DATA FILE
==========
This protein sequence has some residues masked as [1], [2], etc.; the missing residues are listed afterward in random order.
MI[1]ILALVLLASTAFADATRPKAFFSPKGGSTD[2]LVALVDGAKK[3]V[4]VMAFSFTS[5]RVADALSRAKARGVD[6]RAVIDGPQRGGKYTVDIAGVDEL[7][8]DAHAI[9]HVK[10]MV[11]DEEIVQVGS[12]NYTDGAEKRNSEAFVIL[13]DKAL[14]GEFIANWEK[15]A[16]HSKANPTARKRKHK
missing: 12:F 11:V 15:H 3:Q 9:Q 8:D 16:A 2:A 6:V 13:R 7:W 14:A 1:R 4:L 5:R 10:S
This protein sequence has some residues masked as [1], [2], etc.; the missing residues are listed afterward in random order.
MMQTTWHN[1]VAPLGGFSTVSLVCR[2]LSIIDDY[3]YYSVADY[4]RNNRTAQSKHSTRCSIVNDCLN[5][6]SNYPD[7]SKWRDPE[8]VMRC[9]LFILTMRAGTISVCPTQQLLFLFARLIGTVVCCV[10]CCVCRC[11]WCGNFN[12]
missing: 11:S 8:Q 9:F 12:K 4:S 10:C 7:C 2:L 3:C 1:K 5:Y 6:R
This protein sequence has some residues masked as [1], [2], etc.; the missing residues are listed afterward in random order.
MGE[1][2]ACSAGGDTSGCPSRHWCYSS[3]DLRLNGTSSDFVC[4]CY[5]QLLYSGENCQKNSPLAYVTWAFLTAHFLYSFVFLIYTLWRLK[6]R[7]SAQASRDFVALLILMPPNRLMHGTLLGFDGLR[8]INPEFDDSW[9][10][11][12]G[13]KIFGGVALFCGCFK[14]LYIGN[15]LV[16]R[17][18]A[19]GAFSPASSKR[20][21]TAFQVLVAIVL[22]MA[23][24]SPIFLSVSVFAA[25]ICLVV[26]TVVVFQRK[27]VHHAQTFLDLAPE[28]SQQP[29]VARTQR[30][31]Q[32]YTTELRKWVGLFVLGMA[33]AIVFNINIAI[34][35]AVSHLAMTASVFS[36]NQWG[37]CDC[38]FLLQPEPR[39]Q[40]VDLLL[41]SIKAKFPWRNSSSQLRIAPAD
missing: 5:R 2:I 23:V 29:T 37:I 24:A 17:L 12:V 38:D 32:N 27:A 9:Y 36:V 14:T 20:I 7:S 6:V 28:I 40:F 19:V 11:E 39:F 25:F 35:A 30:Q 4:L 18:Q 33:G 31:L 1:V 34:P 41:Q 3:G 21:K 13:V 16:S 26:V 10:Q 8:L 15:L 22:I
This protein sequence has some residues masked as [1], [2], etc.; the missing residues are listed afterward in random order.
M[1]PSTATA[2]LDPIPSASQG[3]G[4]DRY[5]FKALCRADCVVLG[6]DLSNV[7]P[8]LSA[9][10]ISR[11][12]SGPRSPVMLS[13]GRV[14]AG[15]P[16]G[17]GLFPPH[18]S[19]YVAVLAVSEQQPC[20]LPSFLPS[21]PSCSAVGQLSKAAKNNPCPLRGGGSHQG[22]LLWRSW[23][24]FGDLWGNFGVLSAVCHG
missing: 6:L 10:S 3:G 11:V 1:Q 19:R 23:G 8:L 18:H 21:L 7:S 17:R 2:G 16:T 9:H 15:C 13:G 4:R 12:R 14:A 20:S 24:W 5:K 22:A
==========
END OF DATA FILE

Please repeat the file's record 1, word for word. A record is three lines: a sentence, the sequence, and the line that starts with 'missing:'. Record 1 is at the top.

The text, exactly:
This protein sequence has some residues masked as [1], [2], etc.; the missing residues are listed afterward in random order.
MI[1]ILALVLLASTAFADATRPKAFFSPKGGSTD[2]LVALVDGAKK[3]V[4]VMAFSFTS[5]RVADALSRAKARGVD[6]RAVIDGPQRGGKYTVDIAGVDEL[7][8]DAHAI[9]HVK[10]MV[11]DEEIVQVGS[12]NYTDGAEKRNSEAFVIL[13]DKAL[14]GEFIANWEK[15]A[16]HSKANPTARKRKHK
missing: 12:F 11:V 15:H 3:Q 9:Q 8:D 16:A 2:A 6:V 13:R 7:W 14:A 1:R 4:L 5:R 10:S